- a transparent, bright-green precious stone; green variety of beryl
- a similar variety of corundum
- bright green
Origin of emeraldMiddle English and amp; Old French emeralde ; from Vulgar Latin smaraldus, for Classical Latin smaragdus ; from Classical Greek smaragdos, of non-European origin, originally
- made of or with an emerald or emeralds
- designating or of a rectangular cut for gems used esp. with emeralds
- A brilliant green to grass-green transparent variety of beryl, used as a gemstone.
- A strong yellowish green.
Origin of emeraldMiddle English emeraude, from Old French, from Medieval Latin esmeralda, esmeraldus, from Latin smaragdus, from Greek smaragdos; akin to Sanskrit marakatam, probably of Semitic origin; akin to Akkadian barraqtu and Hebrew bareqet, a kind of gemstone (probably emerald); see brq in Semitic roots.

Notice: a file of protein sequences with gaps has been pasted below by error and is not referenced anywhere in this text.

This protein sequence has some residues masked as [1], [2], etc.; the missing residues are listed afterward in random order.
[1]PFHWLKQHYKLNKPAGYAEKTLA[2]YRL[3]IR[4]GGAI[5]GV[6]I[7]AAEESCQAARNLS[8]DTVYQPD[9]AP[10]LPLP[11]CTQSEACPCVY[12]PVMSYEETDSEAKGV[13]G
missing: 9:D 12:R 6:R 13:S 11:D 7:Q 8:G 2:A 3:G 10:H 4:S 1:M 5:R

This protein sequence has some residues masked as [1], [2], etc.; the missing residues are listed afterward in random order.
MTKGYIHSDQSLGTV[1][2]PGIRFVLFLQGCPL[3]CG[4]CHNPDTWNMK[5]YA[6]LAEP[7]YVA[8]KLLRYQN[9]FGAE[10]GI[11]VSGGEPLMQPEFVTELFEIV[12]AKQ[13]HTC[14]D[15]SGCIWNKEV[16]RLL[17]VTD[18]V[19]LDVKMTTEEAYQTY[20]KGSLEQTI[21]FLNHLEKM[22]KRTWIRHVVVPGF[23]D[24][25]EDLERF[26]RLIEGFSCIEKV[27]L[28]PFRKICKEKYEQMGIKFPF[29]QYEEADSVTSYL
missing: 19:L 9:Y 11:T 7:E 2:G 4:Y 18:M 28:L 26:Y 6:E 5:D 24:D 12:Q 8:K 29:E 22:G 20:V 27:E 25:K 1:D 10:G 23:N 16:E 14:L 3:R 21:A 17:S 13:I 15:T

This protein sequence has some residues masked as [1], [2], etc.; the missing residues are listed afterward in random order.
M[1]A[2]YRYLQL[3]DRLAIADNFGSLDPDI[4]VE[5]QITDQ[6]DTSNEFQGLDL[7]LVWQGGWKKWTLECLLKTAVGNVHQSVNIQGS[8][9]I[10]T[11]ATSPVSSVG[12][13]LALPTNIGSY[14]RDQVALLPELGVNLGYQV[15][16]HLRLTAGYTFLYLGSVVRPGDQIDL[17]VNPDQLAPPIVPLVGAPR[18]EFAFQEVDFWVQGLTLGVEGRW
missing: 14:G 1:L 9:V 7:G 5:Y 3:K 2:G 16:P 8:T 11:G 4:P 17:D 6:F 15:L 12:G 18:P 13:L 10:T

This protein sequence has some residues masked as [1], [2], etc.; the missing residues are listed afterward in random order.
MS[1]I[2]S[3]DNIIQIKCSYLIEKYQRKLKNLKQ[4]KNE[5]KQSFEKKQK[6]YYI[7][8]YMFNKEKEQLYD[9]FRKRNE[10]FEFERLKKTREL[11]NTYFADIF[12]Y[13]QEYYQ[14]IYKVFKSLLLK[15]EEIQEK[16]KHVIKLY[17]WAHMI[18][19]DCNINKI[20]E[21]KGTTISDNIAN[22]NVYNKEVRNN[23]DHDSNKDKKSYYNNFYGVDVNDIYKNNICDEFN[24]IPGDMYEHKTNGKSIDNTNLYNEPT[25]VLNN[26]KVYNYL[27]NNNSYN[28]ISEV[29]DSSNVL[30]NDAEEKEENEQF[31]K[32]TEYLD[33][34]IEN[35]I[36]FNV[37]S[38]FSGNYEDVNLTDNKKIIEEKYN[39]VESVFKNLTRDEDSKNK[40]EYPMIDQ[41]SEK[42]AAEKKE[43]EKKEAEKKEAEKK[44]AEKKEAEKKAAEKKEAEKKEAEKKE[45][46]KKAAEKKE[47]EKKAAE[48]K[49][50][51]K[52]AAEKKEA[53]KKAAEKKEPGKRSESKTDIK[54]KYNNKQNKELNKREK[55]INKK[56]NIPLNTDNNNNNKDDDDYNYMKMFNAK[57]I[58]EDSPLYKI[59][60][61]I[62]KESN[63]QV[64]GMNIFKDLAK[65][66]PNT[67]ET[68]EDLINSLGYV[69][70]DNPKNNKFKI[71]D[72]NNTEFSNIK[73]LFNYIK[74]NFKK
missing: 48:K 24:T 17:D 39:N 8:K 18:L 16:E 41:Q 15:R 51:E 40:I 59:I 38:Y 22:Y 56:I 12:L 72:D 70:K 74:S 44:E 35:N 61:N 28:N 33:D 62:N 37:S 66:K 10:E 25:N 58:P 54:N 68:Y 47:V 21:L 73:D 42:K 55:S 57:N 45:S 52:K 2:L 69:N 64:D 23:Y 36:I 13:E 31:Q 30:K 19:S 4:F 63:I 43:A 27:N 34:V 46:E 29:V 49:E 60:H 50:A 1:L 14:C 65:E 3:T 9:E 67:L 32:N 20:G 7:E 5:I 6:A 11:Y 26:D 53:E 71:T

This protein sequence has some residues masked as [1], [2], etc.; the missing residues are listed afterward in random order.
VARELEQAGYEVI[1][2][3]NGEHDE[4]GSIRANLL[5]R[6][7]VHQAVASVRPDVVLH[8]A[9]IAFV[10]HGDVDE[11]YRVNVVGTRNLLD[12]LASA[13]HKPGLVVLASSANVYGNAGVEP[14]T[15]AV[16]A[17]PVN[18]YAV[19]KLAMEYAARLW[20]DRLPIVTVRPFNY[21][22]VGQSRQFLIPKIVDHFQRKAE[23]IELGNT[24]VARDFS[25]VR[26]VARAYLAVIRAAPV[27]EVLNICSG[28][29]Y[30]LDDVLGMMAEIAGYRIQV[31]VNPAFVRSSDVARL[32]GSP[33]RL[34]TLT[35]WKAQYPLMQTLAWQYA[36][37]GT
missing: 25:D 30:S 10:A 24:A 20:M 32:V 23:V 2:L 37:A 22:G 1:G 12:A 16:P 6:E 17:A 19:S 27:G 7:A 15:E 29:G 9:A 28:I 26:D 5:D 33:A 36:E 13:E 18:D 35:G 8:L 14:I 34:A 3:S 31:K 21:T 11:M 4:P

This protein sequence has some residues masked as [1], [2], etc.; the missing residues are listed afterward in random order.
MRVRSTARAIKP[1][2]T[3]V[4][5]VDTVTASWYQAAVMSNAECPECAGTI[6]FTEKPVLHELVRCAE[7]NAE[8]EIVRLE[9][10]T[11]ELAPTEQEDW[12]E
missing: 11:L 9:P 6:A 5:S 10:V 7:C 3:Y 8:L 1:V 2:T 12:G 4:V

(comparative more emerald, superlative most emerald)
- Of a rich green colour.
From Middle English emeraude, from Old French esmeraude, from Vulgar Latin *esmaralda, *esmaraldus, variant of Latin smaragdus, from Ancient Greek σμάραγδος (smaragdos), μάραγδος (maragdos), from Semitic root b-r-q “to shoot lightning, to flash in darkness”, compare Hebrew בָּרֶקֶת (bareket) “emerald, flashing gem”, Akkadian [script?] (barruktu), Arabic buraq “lightning”. [Arabic?] Sanskrit मरकत (marakata) from a Semitic language. Persian زمرد (zomorrod) (whence Turkish zümrüt, whence Russian изумруд (izumrud) from Ancient Greek σμάραγδος (smaragdos).